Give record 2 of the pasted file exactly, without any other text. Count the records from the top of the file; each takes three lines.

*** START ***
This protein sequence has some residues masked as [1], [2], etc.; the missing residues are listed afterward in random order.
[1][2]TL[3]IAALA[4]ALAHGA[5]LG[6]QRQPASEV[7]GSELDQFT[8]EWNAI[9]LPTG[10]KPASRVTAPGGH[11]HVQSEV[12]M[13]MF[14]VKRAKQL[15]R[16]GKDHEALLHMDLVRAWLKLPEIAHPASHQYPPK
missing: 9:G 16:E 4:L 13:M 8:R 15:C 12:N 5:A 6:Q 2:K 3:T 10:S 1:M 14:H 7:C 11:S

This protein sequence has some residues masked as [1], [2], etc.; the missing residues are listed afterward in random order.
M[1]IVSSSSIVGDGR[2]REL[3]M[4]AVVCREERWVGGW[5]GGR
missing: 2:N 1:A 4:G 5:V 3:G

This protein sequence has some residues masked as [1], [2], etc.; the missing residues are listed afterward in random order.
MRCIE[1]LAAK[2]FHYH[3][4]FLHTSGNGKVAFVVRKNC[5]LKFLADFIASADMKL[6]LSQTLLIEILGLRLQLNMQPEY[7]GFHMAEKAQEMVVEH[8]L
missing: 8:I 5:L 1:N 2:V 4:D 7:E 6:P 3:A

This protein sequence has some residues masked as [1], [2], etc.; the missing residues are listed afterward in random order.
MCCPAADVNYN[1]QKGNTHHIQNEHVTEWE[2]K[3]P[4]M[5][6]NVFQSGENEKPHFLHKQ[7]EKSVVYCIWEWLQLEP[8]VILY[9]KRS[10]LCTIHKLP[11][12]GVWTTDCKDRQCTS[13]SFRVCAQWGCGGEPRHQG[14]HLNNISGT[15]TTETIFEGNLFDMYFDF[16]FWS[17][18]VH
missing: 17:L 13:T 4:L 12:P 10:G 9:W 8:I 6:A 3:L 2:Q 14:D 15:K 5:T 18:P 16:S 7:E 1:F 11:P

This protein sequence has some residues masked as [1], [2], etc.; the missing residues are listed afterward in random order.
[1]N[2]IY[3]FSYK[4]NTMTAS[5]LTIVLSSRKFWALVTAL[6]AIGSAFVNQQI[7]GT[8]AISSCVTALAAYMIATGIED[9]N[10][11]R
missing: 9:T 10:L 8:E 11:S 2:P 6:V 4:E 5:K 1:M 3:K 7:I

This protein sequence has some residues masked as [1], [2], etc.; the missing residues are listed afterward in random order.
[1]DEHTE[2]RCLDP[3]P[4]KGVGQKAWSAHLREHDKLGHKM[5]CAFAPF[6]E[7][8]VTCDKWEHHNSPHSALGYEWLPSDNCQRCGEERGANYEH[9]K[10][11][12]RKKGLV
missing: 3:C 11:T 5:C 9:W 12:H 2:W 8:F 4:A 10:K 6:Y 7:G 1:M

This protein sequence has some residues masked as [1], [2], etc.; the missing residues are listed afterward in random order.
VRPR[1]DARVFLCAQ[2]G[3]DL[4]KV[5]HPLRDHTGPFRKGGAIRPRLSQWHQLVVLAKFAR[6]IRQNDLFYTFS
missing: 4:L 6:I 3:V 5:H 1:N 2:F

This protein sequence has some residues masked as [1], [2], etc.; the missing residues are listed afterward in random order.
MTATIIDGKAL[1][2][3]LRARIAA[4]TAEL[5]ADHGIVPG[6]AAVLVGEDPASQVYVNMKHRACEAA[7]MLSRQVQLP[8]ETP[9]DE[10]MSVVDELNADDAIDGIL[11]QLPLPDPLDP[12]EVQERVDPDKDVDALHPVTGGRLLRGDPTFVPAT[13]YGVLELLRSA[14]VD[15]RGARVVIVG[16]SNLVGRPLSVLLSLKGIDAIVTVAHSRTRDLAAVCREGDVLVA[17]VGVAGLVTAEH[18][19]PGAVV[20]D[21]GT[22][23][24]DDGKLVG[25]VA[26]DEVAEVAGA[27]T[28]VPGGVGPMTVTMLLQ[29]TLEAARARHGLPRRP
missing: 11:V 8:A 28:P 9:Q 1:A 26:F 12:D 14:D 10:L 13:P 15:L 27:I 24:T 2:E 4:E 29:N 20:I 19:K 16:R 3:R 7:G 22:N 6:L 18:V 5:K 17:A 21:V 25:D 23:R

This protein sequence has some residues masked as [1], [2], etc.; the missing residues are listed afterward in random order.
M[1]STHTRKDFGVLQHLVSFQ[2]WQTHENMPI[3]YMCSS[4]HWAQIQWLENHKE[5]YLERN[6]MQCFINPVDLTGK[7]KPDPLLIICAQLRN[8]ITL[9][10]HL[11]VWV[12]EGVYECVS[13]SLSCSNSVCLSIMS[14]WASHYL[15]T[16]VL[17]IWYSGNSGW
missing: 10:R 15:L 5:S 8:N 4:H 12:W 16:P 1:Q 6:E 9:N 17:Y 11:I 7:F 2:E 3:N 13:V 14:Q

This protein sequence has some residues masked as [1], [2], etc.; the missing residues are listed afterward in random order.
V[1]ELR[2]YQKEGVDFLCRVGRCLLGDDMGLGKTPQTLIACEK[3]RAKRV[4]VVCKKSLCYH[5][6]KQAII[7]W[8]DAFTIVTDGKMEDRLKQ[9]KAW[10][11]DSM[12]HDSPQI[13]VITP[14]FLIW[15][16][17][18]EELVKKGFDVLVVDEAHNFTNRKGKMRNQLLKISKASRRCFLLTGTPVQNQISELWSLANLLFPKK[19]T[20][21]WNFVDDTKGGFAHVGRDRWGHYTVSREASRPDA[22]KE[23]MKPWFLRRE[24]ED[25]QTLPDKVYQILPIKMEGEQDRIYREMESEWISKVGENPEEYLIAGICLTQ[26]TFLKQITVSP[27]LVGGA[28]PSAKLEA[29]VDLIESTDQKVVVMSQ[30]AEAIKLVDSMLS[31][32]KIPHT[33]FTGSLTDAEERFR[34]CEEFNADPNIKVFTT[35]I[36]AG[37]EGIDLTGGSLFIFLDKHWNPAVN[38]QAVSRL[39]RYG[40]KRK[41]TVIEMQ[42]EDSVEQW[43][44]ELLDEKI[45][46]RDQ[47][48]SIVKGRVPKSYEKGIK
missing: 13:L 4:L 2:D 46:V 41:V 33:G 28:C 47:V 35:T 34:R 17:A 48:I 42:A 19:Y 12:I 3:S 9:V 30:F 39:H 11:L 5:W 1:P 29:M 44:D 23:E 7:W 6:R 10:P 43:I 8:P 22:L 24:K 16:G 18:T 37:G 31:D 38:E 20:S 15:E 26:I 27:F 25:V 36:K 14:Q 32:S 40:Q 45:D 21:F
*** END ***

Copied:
This protein sequence has some residues masked as [1], [2], etc.; the missing residues are listed afterward in random order.
M[1]IVSSSSIVGDGR[2]REL[3]M[4]AVVCREERWVGGW[5]GGR
missing: 2:N 1:A 4:G 5:V 3:G